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sfc_darrel 04-08-2007 08:55 PM

Talk Show Lost Interest When Vet Wouldn't Complain
Talk Show Lost Interest When Vet Wouldn't Complain
By Fred Lucas Staff Writer
April 04, 2007

( - A syndicated television talk show was less than receptive to positive comments about the American government's response to veterans' needs, according to an Iraq war veteran who was a guest on the show.

According to Keli Frasier, an Army Reservist who served 11 months in Iraq, Montel Williams, host of "The Montel Williams Show," quickly moved to the next segment after she made positive comments about the Department of Veterans Affairs.

"This soldier isn't going to complain," she quoted Williams as saying to other talk show staffers during a commercial break.

Frasier also said the portion of the taped interview in which she praised Veterans Affairs was cut out when the show aired Tuesday.

Last Thursday, Frasier, 24, left her hometown of Clifton, Colo., along with her husband and eight-month-old son for the taping in New York City of what she believed would be an interview about veterans and their post-war injuries or illnesses.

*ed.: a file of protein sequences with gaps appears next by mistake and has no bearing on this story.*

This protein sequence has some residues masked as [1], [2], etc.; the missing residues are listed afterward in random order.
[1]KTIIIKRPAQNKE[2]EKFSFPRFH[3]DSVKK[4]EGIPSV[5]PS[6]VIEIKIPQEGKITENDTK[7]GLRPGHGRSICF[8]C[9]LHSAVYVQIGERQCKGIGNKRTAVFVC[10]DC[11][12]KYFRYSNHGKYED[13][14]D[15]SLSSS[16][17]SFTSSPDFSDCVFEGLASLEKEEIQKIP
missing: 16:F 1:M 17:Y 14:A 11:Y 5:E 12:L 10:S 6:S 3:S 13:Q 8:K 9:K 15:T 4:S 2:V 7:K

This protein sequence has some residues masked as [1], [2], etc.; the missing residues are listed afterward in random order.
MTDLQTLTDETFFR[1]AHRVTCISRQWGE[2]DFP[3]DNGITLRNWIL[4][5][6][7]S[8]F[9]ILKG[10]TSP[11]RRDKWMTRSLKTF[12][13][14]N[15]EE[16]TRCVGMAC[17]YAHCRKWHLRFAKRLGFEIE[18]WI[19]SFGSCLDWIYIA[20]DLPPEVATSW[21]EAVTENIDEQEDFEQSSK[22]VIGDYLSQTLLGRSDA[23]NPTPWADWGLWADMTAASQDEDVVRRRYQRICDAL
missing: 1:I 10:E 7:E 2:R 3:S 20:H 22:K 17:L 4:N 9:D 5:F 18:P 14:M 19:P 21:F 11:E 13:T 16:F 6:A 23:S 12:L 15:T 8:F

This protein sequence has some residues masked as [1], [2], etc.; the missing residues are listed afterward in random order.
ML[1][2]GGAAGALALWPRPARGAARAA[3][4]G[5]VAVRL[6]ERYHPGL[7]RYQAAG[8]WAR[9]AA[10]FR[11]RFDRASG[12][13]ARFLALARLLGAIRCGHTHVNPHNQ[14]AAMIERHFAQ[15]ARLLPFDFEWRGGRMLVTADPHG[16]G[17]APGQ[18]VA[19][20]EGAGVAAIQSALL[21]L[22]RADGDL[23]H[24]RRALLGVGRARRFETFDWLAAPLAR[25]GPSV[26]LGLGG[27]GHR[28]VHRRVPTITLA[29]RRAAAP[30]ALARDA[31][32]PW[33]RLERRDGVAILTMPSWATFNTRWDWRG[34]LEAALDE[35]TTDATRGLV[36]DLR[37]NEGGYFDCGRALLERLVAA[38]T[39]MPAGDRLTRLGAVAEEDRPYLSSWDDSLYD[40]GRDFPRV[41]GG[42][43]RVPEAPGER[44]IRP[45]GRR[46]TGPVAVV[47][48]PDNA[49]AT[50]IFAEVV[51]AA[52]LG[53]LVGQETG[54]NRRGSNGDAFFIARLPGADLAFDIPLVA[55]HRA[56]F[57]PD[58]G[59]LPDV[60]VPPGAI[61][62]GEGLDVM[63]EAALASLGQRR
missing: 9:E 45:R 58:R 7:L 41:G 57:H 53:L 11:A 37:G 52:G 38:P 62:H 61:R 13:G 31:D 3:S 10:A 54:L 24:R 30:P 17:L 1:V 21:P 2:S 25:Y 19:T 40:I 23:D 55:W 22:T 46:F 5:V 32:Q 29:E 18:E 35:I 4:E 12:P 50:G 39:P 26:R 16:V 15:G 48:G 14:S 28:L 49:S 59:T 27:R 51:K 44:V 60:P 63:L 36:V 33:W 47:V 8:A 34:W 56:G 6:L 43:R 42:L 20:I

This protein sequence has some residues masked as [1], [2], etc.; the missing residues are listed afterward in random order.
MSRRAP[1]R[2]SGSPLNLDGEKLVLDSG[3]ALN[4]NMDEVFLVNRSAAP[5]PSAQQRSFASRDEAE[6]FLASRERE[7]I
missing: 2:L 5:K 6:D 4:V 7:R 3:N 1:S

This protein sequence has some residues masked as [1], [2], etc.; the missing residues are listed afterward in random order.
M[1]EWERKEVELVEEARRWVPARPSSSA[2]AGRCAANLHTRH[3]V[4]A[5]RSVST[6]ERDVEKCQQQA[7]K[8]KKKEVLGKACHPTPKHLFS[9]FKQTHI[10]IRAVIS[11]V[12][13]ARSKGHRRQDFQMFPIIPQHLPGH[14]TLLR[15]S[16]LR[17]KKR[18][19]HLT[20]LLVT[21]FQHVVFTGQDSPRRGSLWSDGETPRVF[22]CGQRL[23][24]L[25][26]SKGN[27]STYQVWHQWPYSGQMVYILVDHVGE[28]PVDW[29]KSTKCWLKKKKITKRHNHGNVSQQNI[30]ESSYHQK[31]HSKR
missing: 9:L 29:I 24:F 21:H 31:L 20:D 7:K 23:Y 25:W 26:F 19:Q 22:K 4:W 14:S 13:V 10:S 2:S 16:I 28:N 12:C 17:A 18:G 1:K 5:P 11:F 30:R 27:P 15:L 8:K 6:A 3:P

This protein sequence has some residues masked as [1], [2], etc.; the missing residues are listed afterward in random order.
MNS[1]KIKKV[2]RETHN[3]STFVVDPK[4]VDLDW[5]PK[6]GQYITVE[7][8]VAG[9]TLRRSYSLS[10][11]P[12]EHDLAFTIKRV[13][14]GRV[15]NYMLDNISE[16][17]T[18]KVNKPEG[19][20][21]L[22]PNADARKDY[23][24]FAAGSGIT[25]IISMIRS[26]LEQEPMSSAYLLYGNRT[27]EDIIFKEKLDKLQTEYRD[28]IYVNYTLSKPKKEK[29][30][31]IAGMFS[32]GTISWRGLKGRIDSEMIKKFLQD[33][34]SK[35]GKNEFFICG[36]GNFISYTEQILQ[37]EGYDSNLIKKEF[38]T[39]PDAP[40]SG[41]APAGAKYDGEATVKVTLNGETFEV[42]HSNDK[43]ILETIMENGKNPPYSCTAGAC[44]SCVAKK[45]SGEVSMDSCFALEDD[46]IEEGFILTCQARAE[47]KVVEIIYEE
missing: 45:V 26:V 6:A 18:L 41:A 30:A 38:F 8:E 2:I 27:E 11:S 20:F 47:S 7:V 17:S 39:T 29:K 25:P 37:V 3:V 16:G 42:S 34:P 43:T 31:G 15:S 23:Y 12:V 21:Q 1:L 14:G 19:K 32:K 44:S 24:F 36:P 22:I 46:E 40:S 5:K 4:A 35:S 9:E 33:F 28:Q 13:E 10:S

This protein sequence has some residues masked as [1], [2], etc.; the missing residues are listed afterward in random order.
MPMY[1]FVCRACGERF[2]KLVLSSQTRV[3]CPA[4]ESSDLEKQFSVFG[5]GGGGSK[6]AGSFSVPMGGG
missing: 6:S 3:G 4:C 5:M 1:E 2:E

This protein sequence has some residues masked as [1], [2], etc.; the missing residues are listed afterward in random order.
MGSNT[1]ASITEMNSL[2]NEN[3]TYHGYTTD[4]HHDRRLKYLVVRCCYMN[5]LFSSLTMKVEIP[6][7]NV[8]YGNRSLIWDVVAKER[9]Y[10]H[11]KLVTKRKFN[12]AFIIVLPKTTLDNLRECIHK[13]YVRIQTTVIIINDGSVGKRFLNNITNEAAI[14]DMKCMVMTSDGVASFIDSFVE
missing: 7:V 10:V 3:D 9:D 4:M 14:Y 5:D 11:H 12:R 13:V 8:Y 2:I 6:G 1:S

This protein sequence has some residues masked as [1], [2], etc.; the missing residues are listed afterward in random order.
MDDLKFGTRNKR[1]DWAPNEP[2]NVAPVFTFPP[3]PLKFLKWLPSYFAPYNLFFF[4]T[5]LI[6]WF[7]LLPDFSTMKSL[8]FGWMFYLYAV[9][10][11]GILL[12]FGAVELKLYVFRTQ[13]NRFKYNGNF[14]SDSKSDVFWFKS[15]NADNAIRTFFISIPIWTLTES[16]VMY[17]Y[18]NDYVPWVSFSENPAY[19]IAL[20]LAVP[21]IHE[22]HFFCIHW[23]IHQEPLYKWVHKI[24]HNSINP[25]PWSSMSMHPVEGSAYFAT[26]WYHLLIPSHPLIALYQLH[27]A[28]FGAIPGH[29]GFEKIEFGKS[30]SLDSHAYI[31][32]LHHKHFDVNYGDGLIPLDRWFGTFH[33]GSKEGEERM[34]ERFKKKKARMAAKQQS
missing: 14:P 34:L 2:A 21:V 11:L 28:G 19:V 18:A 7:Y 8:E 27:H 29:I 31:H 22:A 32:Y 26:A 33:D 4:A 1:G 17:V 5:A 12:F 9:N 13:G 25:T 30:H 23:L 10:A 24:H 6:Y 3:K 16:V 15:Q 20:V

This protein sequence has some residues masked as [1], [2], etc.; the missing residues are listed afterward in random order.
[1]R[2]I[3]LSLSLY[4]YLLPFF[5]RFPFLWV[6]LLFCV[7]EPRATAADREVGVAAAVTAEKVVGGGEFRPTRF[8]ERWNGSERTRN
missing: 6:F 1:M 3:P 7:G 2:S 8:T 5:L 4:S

"I got there, and it was a political roundtable," Frasier told Cybercast News Service Wednesday.

The theme of the show, she said, turned out to be promoting the notion that Veterans Affairs and other government agencies weren't doing enough to help veterans and others.

"I understand the VA can take a long time with some people, but I told him, in my case, they took a little while, but they did just fine," said Frasier, who suffers from post-traumatic stress disorder (PTSD), a common problem among war veterans.

She stressed that the interview was, overall, a good experience and that the staff treated her well. The Williams show contacted her after she was featured in a New York Times article about veterans with PTSD and other problems.

"The show just definitely was not what I expected," Frasier said. "They talked about the presidential candidates and how the government is not doing enough to make things better."

A public relations firm representing "The Montel Williams Show" asked Cybercast News Service Wednesday to submit questions by email but has yet to respond.

Other guests on the episode of the talk show included former New York Gov. George Pataki. Frasier recalled that another guest whom she spoke to after the program had also expressed surprise about the angle of the show.

Matt Burns, spokesman for the Department of Veterans Affairs, said Wednesday he had been disappointed to hear about the reported incident.

"If this report is accurate about the treatment of a veteran and a hero who tried to describe her experience, I see it as an insult to the 235,000 people who consider it an honor to care for American veterans," he said.

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